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MODUK - DEF STAN 00-56: PART 2

Safety Management Requirements for Defence Systems - Part 2 : Guidance on Establishing a Means of Complying with Part 1

inactive
Organization: MODUK
Publication Date: 1 June 2007
Status: inactive
Page Count: 81
scope:

SCOPE AND APPLICABILITY

This Standard specifies requirements that apply to the Contractor. However, the responsibility for safety is shared by all parties. The requirements placed on the Duty Holder are set down in the relevant Joint Service Publications (JSPs). This Standard has been written to align the requirements placed on the Contractor with the requirements placed on the Duty Holder. The Contractor should discuss the requirements of the relevant JSPs with the Duty Holder when applying this Standard as domain-specific issues may affect the interpretation and scope of application of this Standard. They may also be the source of specific contractual safety requirements. Relevant JSPs may be specified in the contract, but, in any case, specific requirements arising from the JSPs should be clarified and agreed.

The principle of proportionality is fundamental to this Standard. The level of effort expended on safety management and the detail of the analysis should be commensurate with the potential risk posed by the system (i.e. the risk identified before any mitigation has taken place) and its complexity. For example, simple systems may have few safety requirements because of their limited functionality; consequently, compliance with this Standard may be easier to achieve, resulting in a simpler Safety Case. In general, the more complex the system and/or the more onerous the operational requirement, the greater the risk, hence more effort will be required to achieve a safe system and to demonstrate that it is safe. The ultimate test of sufficiency of effort and adequacy of evidence will be the acceptance of the Safety Case; discussion with the Duty Holder and any regulatory authorities should be ongoing through the life of the project to enable effective planning and resource allocation to increase the likelihood that the Safety Case produced at the end of the process is acceptable.

The scale and depth of the safety case and Safety Case Report should be proportionate to uncertainty, not just to safety risk (see the Figure 1 below). Situations where both the problem and solution domain are familiar do not need a great depth of analysis; an example is a ship stability certificate. Many uses of systems fall into the familiar solution, unfamiliar problem quadrant, and the argument is likely to be focused on problem domain analysis. Network Enabled Capability may fall into this quadrant. Use of commercial equipment from another domain is also covered here. Systems which use unfamiliar solutions to familiar problems, e.g. automating tasks which previously were manual, need a justification of why the (novel) solution is acceptable in the context of use. The unfamiliar/unfamiliar quadrant requires much more detailed safety analysis and argument, together with a greater depth of evidence.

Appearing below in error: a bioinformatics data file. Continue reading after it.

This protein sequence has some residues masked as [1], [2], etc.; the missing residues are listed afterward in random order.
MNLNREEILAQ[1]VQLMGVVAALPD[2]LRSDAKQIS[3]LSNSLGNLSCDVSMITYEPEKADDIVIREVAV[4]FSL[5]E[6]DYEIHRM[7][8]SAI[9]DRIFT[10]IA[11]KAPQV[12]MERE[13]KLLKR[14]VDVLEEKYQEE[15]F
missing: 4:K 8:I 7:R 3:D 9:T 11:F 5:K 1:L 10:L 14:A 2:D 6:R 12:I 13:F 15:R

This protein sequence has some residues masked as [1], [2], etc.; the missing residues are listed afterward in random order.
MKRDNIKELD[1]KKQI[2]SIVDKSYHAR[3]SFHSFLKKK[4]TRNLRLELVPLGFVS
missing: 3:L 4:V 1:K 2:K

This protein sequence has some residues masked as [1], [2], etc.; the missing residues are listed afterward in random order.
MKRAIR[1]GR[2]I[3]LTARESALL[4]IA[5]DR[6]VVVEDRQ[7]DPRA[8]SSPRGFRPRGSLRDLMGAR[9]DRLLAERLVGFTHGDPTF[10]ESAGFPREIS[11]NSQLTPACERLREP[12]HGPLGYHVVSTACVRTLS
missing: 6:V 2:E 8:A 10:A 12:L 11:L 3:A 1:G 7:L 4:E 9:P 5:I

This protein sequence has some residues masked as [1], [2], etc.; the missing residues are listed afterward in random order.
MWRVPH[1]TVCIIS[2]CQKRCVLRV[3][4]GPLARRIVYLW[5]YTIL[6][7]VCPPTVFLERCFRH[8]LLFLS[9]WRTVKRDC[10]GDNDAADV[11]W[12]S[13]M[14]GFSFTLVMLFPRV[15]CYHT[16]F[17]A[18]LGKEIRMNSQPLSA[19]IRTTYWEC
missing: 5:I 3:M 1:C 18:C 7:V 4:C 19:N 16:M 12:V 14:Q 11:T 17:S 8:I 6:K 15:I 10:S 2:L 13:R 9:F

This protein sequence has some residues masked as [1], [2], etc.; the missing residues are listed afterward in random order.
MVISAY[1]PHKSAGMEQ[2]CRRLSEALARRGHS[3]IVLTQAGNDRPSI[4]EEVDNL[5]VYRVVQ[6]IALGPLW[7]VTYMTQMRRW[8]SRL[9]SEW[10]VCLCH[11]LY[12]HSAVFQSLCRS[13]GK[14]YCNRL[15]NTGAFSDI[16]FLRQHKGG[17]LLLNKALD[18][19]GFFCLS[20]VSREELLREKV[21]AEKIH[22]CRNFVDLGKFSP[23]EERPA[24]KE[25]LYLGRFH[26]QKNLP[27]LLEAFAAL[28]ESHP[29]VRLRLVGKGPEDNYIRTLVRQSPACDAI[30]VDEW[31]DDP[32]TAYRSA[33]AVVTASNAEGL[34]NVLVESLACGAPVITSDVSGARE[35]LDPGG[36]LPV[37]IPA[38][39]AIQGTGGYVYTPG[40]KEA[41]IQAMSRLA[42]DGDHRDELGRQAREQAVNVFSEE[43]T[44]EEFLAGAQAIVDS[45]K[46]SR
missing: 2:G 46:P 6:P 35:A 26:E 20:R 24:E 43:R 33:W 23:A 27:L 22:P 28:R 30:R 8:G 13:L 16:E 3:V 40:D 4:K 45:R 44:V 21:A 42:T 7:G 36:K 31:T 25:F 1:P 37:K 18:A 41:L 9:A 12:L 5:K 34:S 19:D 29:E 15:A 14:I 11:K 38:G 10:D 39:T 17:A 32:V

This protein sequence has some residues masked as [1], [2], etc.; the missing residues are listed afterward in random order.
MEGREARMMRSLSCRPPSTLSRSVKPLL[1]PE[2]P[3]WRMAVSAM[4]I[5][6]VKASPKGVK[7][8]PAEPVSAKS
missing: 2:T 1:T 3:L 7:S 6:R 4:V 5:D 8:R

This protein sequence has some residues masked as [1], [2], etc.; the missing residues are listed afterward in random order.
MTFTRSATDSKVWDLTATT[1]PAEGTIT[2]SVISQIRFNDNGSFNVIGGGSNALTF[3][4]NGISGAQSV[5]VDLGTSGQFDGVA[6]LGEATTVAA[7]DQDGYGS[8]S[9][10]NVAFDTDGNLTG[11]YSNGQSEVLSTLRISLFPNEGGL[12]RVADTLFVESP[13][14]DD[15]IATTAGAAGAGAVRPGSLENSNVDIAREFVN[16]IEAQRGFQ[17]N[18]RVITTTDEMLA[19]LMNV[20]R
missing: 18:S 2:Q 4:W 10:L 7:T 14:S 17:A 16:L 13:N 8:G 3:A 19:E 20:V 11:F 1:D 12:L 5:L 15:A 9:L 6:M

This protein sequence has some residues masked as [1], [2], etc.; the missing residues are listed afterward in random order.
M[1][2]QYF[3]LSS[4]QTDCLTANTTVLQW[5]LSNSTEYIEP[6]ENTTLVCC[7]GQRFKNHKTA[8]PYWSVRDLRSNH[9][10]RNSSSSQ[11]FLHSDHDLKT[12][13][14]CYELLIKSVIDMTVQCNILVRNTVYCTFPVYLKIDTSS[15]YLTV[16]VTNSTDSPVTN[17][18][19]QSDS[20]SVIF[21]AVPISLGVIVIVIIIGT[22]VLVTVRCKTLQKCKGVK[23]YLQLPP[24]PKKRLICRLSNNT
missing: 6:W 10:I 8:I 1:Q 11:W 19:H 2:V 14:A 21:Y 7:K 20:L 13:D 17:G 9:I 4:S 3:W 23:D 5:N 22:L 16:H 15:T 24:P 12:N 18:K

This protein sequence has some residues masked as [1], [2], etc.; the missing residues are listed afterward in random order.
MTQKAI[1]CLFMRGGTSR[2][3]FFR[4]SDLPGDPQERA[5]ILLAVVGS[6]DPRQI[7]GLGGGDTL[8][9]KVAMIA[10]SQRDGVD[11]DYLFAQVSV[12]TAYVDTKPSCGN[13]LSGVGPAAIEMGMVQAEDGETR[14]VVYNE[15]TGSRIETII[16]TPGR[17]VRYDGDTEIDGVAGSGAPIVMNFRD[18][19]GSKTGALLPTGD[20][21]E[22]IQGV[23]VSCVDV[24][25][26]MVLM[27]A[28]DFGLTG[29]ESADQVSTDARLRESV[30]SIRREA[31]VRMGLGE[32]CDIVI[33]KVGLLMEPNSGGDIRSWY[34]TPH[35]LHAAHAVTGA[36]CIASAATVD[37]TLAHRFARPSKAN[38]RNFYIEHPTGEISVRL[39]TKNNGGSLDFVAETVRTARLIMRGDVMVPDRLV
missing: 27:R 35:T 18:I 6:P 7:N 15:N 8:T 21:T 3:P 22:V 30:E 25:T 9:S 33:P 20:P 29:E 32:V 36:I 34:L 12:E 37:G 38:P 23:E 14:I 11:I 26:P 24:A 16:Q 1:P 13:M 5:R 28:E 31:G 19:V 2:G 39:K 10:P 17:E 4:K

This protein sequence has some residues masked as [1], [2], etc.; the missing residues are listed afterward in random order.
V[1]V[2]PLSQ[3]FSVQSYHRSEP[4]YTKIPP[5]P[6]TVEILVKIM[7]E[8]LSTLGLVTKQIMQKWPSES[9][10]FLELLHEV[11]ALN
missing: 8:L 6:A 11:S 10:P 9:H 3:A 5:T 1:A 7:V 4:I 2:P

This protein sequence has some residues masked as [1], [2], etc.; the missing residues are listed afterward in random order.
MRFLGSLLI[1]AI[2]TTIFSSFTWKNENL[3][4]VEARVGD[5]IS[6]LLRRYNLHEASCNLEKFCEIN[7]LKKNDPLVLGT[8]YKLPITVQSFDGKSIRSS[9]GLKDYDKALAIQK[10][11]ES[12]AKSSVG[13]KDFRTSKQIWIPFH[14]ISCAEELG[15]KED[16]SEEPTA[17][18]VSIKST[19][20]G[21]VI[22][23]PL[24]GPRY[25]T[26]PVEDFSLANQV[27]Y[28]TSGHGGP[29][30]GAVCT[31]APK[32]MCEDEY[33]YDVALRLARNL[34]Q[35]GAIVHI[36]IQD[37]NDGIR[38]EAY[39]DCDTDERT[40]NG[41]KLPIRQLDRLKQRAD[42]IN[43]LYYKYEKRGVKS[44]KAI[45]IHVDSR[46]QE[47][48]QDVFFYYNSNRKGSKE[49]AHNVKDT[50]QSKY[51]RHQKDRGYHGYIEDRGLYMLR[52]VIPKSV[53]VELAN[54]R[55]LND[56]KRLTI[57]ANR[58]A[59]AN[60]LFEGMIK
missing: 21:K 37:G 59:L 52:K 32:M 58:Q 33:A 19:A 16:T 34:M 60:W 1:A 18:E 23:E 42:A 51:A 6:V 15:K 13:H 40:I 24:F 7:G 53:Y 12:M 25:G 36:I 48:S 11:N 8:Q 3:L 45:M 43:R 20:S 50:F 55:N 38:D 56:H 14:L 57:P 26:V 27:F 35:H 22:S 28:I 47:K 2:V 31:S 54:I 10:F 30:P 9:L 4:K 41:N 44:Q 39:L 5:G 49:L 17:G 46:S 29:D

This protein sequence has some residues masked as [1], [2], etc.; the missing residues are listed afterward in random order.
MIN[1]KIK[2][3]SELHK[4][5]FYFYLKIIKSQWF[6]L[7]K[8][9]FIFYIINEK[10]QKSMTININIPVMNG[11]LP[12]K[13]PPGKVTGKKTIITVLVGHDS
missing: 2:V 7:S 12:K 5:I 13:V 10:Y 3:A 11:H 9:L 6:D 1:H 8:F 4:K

Document History

February 28, 2017
Safety Management Requirements for Defence Systems - Part 2 : Guidance on Establishing a Means of Complying with Part 1
Scope and Applicability Defence Standard 00-056 Part 1 specifies the requirements for achieving, assuring and managing the safety of Products, Services and/or Systems (PSS) defined by the scope of...
June 1, 2007
Safety Management Requirements for Defence Systems Part 2 : Guidance on Establishing a Means of Complying with Part 1
SCOPE AND APPLICABILITY This Standard specifies requirements that apply to the Contractor. However, the responsibility for safety is shared by all parties. The requirements placed on the Duty Holder...
DEF STAN 00-56: PART 2
June 1, 2007
Safety Management Requirements for Defence Systems - Part 2 : Guidance on Establishing a Means of Complying with Part 1
SCOPE AND APPLICABILITY This Standard specifies requirements that apply to the Contractor. However, the responsibility for safety is shared by all parties. The requirements placed on the Duty Holder...
December 17, 2004
Safety Management Requirements for Defence Systems Part 2 Guidance on Establishing a Means of Complying with Part 1 THIS GUIDANCE IS NOT MANDATORY
SCOPE AND APPLICABILITY This Standard specifies requirements that apply to the Contractor. However, the responsibility for safety is shared by all parties. The requirements placed on the Duty Holder...
December 13, 1996
Safety Management Requirements for Defence Systems Part 2: Guidance
Scope and Applicability This Part of the Standard provides generic information and guidance on the safety management requirements for systems. Any design rules, methods or techniques contained in...

References

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